In those rare instances when nudity is shown in a nonsexual context in a Hollywood movie, it is rarely casual. Sometimes it's a very big deal, like Julianne Moore's famous pantless scene in the Robert Altman film Short Cuts [link very NSFW]. She's having a major argument with Matthew Modine's character, and when he registers that she's half-naked, he screams, "You don't have any panties on!" In other instances, nudity is played for laughs—this is often the case with male nudity. In a DoubleX article from last summer, Willa Paskin noticed the trend of flaccid penises showing up in comedies like Forgetting Sarah Marshall. In that film, Jason Segel's character surprises his girlfriend naked when she walks in the door after a long trip. When he realizes that she is dumping him, he demands that she break up with him while he's still unclothed.
Even if a mainstream movie wanted to employ the casual nudity of a mumblecore film, it would be difficult to pull off. Mumblecore movies are highly collaborative affairs, often made by close friends. Typically, the actors also have writing credits and do some work behind the camera. Director Joe Swanberg, for example, is naked on-screen in Nights and Weekends and in his Web series Young American Bodies. Lena Dunham, the writer, director, and star of Tiny Furniture, a recent festival darling, told me over the phone, "I've never gotten naked for another director, which for me is defining." She appears in varying degrees of undress in her first feature, Creative Nonfiction, and in Tiny Furniture. Her co-stars in Tiny Furniture are her real-life mother and sister, so when she is walking around with no pants on it's that much more of a safe space. This intimacy would be tough to manufacture in a big-budget movie, not just because it's rare for A-list actors to know one another so well, but also because there are so many more crew members involved in a bigger productions.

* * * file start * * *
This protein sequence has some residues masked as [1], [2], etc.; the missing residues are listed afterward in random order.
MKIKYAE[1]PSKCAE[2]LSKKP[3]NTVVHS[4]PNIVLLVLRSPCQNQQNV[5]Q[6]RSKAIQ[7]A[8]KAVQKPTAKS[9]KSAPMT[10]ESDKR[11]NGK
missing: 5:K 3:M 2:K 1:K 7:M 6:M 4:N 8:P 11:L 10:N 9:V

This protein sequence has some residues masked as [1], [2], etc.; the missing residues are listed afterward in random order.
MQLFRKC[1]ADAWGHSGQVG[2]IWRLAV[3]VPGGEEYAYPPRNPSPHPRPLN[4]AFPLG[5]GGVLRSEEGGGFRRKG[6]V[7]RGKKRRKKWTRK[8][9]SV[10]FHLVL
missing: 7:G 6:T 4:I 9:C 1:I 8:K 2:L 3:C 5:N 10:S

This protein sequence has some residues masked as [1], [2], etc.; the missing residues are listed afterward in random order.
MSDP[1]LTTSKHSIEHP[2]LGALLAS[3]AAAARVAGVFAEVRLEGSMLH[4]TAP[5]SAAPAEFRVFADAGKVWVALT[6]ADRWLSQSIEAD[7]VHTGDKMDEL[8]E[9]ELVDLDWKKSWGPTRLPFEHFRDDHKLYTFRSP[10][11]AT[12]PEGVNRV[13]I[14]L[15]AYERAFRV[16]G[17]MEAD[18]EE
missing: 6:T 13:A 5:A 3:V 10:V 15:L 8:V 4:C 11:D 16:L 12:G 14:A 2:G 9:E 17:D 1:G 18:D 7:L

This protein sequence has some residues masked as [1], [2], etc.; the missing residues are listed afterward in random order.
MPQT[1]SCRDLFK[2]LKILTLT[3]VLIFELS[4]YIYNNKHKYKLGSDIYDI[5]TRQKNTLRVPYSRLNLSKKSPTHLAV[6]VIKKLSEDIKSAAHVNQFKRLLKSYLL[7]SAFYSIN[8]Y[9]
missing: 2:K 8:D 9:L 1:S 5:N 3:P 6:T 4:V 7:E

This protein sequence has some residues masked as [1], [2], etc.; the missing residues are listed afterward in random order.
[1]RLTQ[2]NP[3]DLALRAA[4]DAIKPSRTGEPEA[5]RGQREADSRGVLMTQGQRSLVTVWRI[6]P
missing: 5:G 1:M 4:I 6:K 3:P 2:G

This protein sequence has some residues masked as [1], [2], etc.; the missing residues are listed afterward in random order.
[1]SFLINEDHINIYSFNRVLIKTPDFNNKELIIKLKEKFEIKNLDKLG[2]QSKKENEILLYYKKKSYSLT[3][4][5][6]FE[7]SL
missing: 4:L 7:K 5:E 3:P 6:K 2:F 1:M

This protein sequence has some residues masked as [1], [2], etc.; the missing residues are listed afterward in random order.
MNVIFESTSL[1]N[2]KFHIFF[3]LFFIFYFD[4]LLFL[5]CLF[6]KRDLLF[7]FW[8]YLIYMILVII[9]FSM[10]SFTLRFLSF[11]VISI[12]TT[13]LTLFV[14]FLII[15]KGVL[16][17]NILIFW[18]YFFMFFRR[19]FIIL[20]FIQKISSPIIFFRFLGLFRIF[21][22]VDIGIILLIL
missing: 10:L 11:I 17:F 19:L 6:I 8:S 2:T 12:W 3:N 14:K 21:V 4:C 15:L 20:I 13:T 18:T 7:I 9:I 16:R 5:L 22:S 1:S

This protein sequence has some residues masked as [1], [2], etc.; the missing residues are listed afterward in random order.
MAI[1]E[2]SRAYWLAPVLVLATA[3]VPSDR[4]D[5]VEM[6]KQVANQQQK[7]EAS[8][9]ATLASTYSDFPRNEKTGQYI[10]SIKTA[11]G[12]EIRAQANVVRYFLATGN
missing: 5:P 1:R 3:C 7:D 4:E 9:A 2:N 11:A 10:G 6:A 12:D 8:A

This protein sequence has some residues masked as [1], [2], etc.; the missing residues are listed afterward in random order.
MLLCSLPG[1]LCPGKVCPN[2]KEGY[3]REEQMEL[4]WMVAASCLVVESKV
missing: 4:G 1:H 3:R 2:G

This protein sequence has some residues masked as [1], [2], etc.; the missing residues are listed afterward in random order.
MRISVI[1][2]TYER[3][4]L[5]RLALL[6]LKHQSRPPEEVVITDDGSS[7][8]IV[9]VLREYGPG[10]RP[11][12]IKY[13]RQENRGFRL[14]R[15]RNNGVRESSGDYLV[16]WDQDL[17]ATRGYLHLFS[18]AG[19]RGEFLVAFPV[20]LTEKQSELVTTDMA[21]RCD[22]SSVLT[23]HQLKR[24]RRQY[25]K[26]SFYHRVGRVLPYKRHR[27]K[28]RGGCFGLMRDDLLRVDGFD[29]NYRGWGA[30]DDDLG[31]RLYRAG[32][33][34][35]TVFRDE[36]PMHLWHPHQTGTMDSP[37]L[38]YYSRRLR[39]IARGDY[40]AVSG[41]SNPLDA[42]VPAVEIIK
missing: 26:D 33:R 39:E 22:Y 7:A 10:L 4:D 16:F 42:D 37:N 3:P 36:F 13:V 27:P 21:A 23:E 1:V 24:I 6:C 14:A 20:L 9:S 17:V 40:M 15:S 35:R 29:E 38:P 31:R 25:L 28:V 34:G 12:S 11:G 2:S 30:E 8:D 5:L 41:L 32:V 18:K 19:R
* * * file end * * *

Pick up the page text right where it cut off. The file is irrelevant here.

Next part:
Perhaps the most significant reason true mumblecore-style nudity is unlikely to ever really make it into the mainstream comes down to money. Mumblecore movies are so small that they do not get rated by the Motion Picture Association of America. If they were rated, most of them would likely get the dreaded NC-17. A quick perusal of the top-grossing NC-17 films shows that the rating means comparative box-office death.
The earthy feel to the films that Greta Gerwig and her cohort have developed may "blossom and cross-pollinate with other, older strains in American cinema," as Scott tentatively predicts in his essay. And while true mumblecore-style nudity might never show up in a box-office blowout—as Dunham says, "It's not like you're going to see a James Cameron movie with chubby girls naked"—it could show up in smaller, lower key mainstream productions. If directors are looking for an example of how this might work, though, they should skip the painful sex scenes in Greenberg in favor of one that really does capture the spirit of the Gerwig aesthetic. Toward the end of the movie, on the eve of an emotionally fraught event, Gerwig dances drunkenly around her apartment in tights and a shirt. She's not naked but looks like she's taken off an uncomfortable skirt in order to relax after a trying day. Who among us has not performed this sort of half-clothed ritual alone in our rooms? It's as vulnerable and true as that Corona-sipping sex scene is brutish and contrived.
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